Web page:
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Micro Raman characterization of the effects of Zn alloying and in doping on CdTe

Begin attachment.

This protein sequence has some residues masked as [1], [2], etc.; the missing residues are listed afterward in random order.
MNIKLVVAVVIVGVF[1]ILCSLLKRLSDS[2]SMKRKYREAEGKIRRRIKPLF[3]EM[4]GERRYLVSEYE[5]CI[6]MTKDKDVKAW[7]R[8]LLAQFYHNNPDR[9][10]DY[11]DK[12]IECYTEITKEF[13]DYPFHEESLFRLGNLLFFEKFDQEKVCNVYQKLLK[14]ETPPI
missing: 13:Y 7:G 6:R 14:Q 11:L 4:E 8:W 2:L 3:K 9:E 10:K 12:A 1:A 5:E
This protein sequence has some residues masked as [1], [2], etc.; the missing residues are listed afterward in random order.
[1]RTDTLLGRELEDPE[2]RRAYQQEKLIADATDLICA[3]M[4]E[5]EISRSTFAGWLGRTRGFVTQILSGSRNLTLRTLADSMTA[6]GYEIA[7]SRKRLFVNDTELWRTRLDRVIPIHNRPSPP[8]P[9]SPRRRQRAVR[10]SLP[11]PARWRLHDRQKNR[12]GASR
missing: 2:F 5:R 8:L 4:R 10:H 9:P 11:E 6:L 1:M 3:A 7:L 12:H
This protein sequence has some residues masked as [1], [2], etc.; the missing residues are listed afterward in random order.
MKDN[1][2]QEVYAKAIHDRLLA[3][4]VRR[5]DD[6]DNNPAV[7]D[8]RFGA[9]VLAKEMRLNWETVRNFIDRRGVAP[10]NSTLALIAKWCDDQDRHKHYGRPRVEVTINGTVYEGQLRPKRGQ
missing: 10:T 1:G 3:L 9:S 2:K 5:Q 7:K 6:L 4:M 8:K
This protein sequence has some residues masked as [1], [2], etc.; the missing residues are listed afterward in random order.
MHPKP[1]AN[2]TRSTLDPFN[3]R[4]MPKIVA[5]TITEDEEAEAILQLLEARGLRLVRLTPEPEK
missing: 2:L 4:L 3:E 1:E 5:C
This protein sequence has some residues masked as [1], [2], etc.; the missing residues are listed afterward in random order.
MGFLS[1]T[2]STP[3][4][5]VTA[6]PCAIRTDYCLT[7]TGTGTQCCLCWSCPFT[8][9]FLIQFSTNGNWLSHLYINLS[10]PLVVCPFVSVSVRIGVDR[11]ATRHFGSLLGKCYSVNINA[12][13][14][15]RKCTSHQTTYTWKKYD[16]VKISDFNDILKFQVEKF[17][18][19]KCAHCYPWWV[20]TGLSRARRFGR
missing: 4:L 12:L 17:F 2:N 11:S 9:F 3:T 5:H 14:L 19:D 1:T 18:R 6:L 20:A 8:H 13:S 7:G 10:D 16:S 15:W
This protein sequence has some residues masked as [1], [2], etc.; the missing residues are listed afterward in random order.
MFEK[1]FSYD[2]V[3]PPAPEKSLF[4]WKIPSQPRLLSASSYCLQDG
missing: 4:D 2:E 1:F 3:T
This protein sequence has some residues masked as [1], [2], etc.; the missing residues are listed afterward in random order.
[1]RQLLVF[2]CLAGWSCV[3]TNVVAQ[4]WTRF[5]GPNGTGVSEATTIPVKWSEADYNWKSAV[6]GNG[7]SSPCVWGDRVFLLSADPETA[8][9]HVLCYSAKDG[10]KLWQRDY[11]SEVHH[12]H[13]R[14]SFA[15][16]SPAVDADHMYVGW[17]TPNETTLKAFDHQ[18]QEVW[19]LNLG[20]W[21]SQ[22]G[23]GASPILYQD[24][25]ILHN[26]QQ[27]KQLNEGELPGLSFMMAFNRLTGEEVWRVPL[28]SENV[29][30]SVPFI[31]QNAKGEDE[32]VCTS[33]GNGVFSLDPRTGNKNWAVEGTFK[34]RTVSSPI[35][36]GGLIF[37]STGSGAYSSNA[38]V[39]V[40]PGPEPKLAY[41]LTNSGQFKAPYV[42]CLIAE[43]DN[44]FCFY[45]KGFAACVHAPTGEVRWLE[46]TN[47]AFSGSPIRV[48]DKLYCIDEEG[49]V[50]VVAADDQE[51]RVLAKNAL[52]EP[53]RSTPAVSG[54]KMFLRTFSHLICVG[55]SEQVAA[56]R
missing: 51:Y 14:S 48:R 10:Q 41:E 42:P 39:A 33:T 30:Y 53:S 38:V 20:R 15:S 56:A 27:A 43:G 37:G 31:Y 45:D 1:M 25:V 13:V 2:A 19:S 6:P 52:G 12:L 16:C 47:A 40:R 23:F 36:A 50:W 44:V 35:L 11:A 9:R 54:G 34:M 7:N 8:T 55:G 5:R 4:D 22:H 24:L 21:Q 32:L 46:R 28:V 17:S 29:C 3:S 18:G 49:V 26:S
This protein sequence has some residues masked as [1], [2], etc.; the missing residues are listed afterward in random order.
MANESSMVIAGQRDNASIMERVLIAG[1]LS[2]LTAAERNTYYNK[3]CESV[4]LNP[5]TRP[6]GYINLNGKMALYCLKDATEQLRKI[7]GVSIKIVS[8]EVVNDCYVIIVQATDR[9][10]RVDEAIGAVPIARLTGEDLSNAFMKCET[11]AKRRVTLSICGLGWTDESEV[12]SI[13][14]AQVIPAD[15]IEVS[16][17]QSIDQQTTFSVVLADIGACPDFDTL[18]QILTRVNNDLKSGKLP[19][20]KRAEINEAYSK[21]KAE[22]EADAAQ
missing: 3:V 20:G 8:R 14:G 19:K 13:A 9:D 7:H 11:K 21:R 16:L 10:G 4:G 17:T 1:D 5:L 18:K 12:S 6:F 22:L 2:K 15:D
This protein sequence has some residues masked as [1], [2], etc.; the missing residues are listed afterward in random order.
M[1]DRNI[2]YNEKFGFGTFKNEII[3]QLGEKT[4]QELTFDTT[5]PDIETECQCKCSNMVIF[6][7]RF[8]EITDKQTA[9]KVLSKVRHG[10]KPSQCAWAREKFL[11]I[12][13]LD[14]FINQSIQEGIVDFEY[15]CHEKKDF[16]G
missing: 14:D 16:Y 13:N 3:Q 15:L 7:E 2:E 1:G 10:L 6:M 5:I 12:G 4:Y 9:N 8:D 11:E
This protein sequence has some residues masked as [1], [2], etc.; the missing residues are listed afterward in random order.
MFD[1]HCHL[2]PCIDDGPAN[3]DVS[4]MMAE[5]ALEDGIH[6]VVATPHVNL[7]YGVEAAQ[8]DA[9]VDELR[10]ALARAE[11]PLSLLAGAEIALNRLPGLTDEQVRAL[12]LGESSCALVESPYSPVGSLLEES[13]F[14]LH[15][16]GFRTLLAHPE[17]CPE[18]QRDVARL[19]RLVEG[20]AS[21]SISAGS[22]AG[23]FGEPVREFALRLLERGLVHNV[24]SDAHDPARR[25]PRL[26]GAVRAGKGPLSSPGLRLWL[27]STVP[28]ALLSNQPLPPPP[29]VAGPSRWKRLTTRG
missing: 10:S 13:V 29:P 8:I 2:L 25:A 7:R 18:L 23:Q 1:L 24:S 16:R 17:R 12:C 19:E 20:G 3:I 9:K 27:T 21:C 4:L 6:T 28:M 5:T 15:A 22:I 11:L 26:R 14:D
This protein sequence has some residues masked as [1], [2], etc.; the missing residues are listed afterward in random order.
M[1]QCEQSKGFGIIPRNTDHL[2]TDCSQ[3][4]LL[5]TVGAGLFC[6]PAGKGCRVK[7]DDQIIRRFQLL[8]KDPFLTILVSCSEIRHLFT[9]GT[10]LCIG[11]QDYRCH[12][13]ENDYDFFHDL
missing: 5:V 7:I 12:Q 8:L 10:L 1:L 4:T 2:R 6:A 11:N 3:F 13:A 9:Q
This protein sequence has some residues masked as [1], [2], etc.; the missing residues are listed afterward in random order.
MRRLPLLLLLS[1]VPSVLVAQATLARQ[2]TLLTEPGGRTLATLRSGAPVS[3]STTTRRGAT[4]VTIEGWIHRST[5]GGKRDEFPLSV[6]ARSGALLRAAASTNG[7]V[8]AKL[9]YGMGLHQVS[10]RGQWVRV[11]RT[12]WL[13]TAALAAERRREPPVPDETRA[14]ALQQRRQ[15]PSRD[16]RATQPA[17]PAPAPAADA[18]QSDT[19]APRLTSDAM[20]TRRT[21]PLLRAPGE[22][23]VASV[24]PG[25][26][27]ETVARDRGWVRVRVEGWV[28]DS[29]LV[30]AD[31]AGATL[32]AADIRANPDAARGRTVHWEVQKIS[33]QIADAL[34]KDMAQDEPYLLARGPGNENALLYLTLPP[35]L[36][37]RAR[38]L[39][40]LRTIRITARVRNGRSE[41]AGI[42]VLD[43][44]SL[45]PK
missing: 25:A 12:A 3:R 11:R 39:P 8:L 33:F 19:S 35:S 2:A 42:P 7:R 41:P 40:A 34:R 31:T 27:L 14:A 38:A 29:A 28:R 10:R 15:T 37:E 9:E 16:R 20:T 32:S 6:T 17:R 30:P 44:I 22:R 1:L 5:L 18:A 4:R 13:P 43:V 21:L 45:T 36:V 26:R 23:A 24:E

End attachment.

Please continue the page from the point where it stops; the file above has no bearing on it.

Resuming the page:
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https://www.eduzhai.net International Journal of Materials and Chemistry 2014, 4(2): 27-33 DOI: 10.5923/j.ijmc.20140402.02 Micro-Raman Characterization of Effects of Zn Alloying and of in Doping to CdTe Theodore Ganetsos1,*, Eduard Belas2, Lukas Cedovy2, Bill Kotsos1, Nikos Laskaris1 1Department Department of Electronics, TEI of Sterea Ellada, Lamia, 35100, Greece 2Faculty of Mathematics and Physics, Charles University, Prague, 12116, Czech Republic Abstract Cadmium telluride(CdTe) is unique among II–VI compounds which makes it important and quite suitable for several applications as it may exhibit both n- and p-types conductivity. It is one of the few II–VI compounds that are usually used as absorbers for photovoltaic devices. In this research work we studied In-doped CdTe and CdZnTe after annealing using for investigation the technique of micro-Raman spectroscopy. Keywords CdTe, Micro-Raman, CdZnTe, Optical Properties 1. Introduction In general, infrared optical materials are insulators or semiconductors as judged by their band-gaps and resistivity. Photons of light corresponding to energy greater than the band-gap of the solid are strongly absorbed at the surface. [1-2] As the wavelength is increased and the photon energy is decreased below the band-gap, light is transmitted through the solid. The beginning of light transmission of a solid occurs at the wavelength that corresponds to the band-gap energy. The absorption of the photon is a very strong, quantized electronic transition. One may think of this energy as representing the average ionization energy for the primary chemical bonds formed between the atoms that make up the solid. If the required ionization energy is large enough, transmission begins in the ultraviolet region of the spectrum, as in the case for alkali halides or alkaline earth halides. Then the solid appears water-clear or colorless. If it occurs in the visible region, the solid appears colored. If the absorption edge occurs in the infrared region, the solid appears metallic because all visible light is strongly absorbed and reflected. 2. Experimental Considerable change in optical, electrical, and mechanical properties of CdTe thin films is produced by doping and annealing conditions [3]. Moreover p-type and n-type doping of CdTe is easy to achieve. All samples we studied are CdTe doped with Indium and CdZnTe. All samples were grown by * Corresponding author: ganetsos@mail.teilam.gr (Theodore Ganetsos) Published online at https://www.eduzhai.net Copyright © 2014 Scientific & Academic Publishing. All Rights Reserved the Vertical gradient freeze method directly from the melt [3], where In doping was added to the samples. The doping concentration was 5x1015 cm-3. Electrical conductivity – mobility was measured using the Van der Paw method. The data tabulated in Table 1 shows the electrical properties of the samples and the annealing conditions of each sample. Raman spectroscopy can give information on the composition, the stress-strain state, crystal symmetry and orientation, and crystalline defects in a material. Raman spectroscopy is commonly used to determine the molecular structure of organic and inorganic compounds for contamination analysis, material classification, and stress measurements. Also, to characterize carbon polymorph layers (graphitic vs diamond) or for sense covalent bonding (complexes, metal bonding). Additionally, to classify material orientation (random vs organized structure) and to identify organic functional groups and often specific organic compounds [4-6]. It requires very little sample preparation and is generally non-destructive. We used the Renishaw Ramascope RM 1000 with an He-Ne laser of 632.8nm excitation wavelength to reduce the fluorescence signature in samples that show strong fluorescence at shorter wavelengths [7, 8]. The laser spot on the surface had a diameter of approximately 1 μm and a power of ~4mW. The spectral resolution of about 0.5cm-1 was determined by measuring the Rayleigh line of the He-Ne laser. The laser is focused on the sample and viewed simultaneously through the lens with our USB camera. The advantage is the ideal solution when sample molecules or trace impurities emit fluorescence a condition which can overshadow the effectiveness of Raman spectroscopy. Eliminating or reducing fluorescence emission requires a laser excitation wavelength that does not have the energy to excite molecular fluorescence. 28 Theodore Ganetsos et al.: Micro-Raman Characterization of Effects of Zn Alloying and of in Doping to CdTe It uses a He-Ne laser of 632.8nm excitation laser to reduce the fluorescence signature in samples that show strong fluorescence at shorter wavelengths. Spectra can be saved with an automated baseline correction algorithm or in raw form. All spectra are referenced with the laser off to subtract ambient light. The spectral viewer allows users to interpret the most recently acquired spectrum. Spectra may be zoomed or expanded and peak heights and frequencies are reported on the screen. In Fig. 1-5, the micro-Raman spectra of each sample acquired in the spectral range from 180 to 2000cm-1, 10sec X 10 accumulations are presented. In addition we did micro-Raman measurements for all the samples in the range of 180-2000 cm-1, 20sec X 2 accumulations and in the range of 180-500 cm-1, 20sec X 10 accumulations and of 180-500 cm-1, 50sec X 10 accumulations. Intensity (arb. units) 50000 45000 40000 bng5_a 35000 30000 25000 20000 15000 10000 200 400 600 800 Raman shift (cm-1) Figure 1. A micro-Raman spectrum of CdZnTe 15%Zn, undoped, as-grown 1000 28000 26000 24000 bng1_a 22000 20000 18000 16000 14000 200 400 600 800 1000 Raman shift (cm-1) Figure 2. A micro-Raman spectrum of CdZnTe 15%Zn, undoped, after Cd-rich annealing (24 hours) Intensity (arb. units) International Journal of Materials and Chemistry 2014, 4(2): 27-33 29 No BNG1 BNG5 BNG6 E33C3C E33K2E Table 1. Samples specifications Sample CdZnTe 15%Zn, undoped CdZnTe 15%Zn, undoped Specifications of the samples Annealing after Cd-rich annealing 24 hours, 700/610oC as-grown CdZnTe 15%Zn, undoped after Cd-rich annealing 48 hours, 600/430oC CdTe doped with In as-grown CdTe doped with In after Te-rich annealing Resistivity n-type inhomogeneous high resistivity n-type, n=1.4e15cm-3, low resistivity ro=3.1 Ohm.cm n-type, n=4.2e15cm-3, low resistivity ro=1.0 Ohm.cm p-type, p=1.1e16cm-3, ro=5.7 Ohm.cm 20000 18000 bng6_a Intensity (arb. units) 16000 14000 12000 10000 8000 200 400 600 800 Raman shift (cm-1) 1000 Figure 3. A micro-Raman spectrum of CdZnTe 15%Zn, undoped, after Cd-rich annealing (48 hours) 30000 e33k2e_a 20000 Intensity (arb. units) 10000 200 400 600 800 1000 Raman shift (cm-1) Figure 4. A micro-Raman spectrum of CdTe doped with In, after Te-rich annealing 30 Theodore Ganetsos et al.: Micro-Raman Characterization of Effects of Zn Alloying and of in Doping to CdTe 18000 16000 14000 e3c3c_a Intensity (arb. units) 12000 10000 8000 6000 200 400 600 800 1000 Raman shift (cm1) Figure 5. A micro-Raman spectrum of CdTe doped with In, as-grown 3. Results and Discussion First, we studied in details the samples of CdZnTe 15% Zn, in the range of 150-550cm-1. Their typical Raman peaks were confirmed, according to the literature [9,10]. A possible origin for a Raman peak identified could be a secondary phonon with A1 symmetry and E symmetry of Te inclusions. A minor difference of the vibrational frequencies related to the annealing temperature towards lower frequencies, as shown in the Figs 6-8 was observed. Additionally, we can observe from the Figs. 1, 2and 3 that the peak intensity and the area under the (LO) phonon peaks increases and the FWHM values decreases with annealing temperature, which is due to the improvement of crystallinity of the films. 15000 14000 13000 bng5_d 274 Intensity (Arb. units) 12000 11000 10000 9000150 200 250 300 350 400 450 500 550 Raman shift (cm-1) Figure 6. A micro-Raman spectrum of CdZnTe 15%Zn, undoped, as-grown, in the range 150-550 cm-1 International Journal of Materials and Chemistry 2014, 4(2): 27-33 31 38000 36000 34000 32000 bng1_d 268 Intensity (Arb. Units) 30000 28000 26000 24000 22000 150 200 250 300 350 400 450 500 550 Raman shift (cm-1) Figure 7. A micro-Raman spectrum of CdZnTe 15%Zn, undoped, after Cd-rich annealing (24 hours), in the range 150-550 cm-1 65000 Intensity )Arb. units) 60000 55000 50000 bng6_d 264 45000 40000 35000 30000 150 200 250 300 350 400 450 500 550 Raman shift (cm-1) Figure 8. A micro-Raman spectrum of CdZnTe 15%Zn, undoped, after Cd-rich annealing (48 hours), in the range 150-550 cm-1 In the Figures 9-10 the Raman spectra for the In doped CdTe in the range of 180-2000cm-1 are presented. After the Te-rich annealing, changes in the peaks of the CdTeIn samples were observed. Under these conditions defecting scattering by one longitudinal optical (LO) phonon as well as Fröhlich-induced two-LO phonon scattering is observed. We present the results of (LO) phonon frequency as function of the temperature. In both cases scattering is found to be strongly affected by In doped and related to the annealing temperature. As shown in the Figures 9 and 10, the peaks of triangle Te inclusions in Te-rich annealing wafers are shifting to high energy after Te-rich annealing, and this is in good agreement with the literature. [11] This shows the compressive stress exists around Te inclusions. The Raman measurements in our wafers revealed that in those with Te-rich annealing, the Te aggregates, at least part of them, formed particles with a crystalline structure. The crystals are most likely to deposit in the form of inclusions around the grain boundaries and dislocations. Grain boundary movement and dislocations slipping could produce a stress field resulting in the formation of a compressive stress around the Te inclusions. 32 Theodore Ganetsos et al.: Micro-Raman Characterization of Effects of Zn Alloying and of in Doping to CdTe 10000 Intensity (Arb. units) 8000 e33k2e_b 6000 4000 2000 00 1000 2000 Raman shift (cm-1) Figure 9. A micro-Raman spectrum of CdTe doped with In, after Te-rich annealing, in the range 180-2000 cm-1 8000 7000 6000 e33cec_b Intensity (Arb. units) 5000 4000 3000 2000 1000 0 1000 2000 Raman shift (cm-1) Figure 10. A micro-Raman spectrum of CdTe doped with In, as-grown, in the range 180-2000 cm-1 4. Concluding Remarks It is well known that the resistivity of CdTeIn strongly depends on the In doping concentration and growth and post-annealing conditions. In this research work we studied In-doped CdTe and CdZnTe after annealing at various temperatures using Raman spectroscopy. We present the results of (LO) phonon frequency as function of the temperature. Additional changes are observed in the spectral range above 200 cm-1, where the clean CdTe surface shows the 2LO multiphonon structure at 314 cm-1 in accordance with bibliography [9-10]. The increase in the peak intensity and the decrease in FWHM of the Raman peak for the annealed films indicate the improvement in the crystallinity of the films during thermal annealing. ACKNOWLEDGEMENTS This research work is supported by the Greek General Secretariat of Research and Technology (project code 11CZ_32_ΕΤ33, 7497/19-6-12) Joint Research and Technology Programme Greece-Czech Republic 2011 – 2013. The authors would like to express their special thanks to Dr. M. Perraki for the Micro-Raman measurements. International Journal of Materials and Chemistry 2014, 4(2): 27-33 33 REFERENCES [1] R. Hilton, “Chalcogenide for Infrared Optics” Mc Graw Hill, 2010, pp. 52–55. [2] T. Ganetsos, E. Belas and B. Kotsos, “Electrical properties and Raman study of In-doped effects of CdTe” Procedia Engineering, vol. 25, 2011, pp.354–357. [3] E. Belas, Grill R., Toth A.L., Moravec P., Horodyský P., Franc J., Höschl P., Wolf H., Wichert Th, “Electrical and optical properties of In-doped CdTe after Cd-rich annealing” IEEE Transactions on Nuclear Science, vol. 52, 2005, pp. 1932–1936. [4] M. Perraki, Andrey V. Korsakov, David C. Smith, and Evripidis Mposkos, “Raman spectroscopic and microscopic criteria for the distinction of microdiamonds in ultrahighpressure metamorphic rocks from diamonds in sample preparation materials”, American Mineralogist, vol. 94, 2009 pp.546-556. [5] S. H. Wei and S. B. Zhang, “Theoretical Study of Doping Limits of CdTe” National Renewable Energy Laboratory, 2001, pp.1-4. [6] A. A. Al-Duri et al, “Optical Properties of Al- and Sb-Doped CdTe Thin Films,” Advances in Condensed Matter Physics, vol. 2010, 2010, pp.1-5 [7] E. Belas, M. Bugár, R. Grill, J. Franc, P. Moravec, P. Hlídek, P. Höschl, “(podíl=70%) Reduction of Inclusions in (CdZn)Te and CdTe:In single crystals by post-growth annealing” , J. Electron. Mater., vol. 37, 2008, pp. 1212-1218. [8] J. Franc, Grill R., Belas E., Hlídek P., Kubat J., Höschl P., “Characterization of Transport and Charge Collection in high resistivity CdTe photoelectric measurement” ,IEEE Trans. Nucl. Sci., vol. 52, 2005, pp. 1937-1940. [9] M. G. Sridharan, M. Mekaladevi, Sa.K. Narayandass, D. Mangalaraj, H.Chul Lee, “Raman scattering studies on polycrystalline Cd0.9Zn0.1Te thin films” Journal of Optoelectronics and Advanced Materials Vol. 7, No. 3, June 2005, p. 1479 - 1482. [10] C. M. Ruiz, O. Vigil, E. Saucedo, G. Contreras-Puente and V. Bermúdez, “Bi doped CdTe: increasing potentialities of CdTe based solar cells”, J. Phys.: Condens. Matter, vol. 18, 2006, pp.7163. [11] Jiahua Min, Xiaoyan Liang, Jun Chen, Dong Wang, Hui Li, Jijun Zhang, “Investigation of Te inclusions in CdZnTe crystalline material using Raman spectroscopy and IR techniques”, Vacuum, vol. 86, 2012, pp.1003-1006.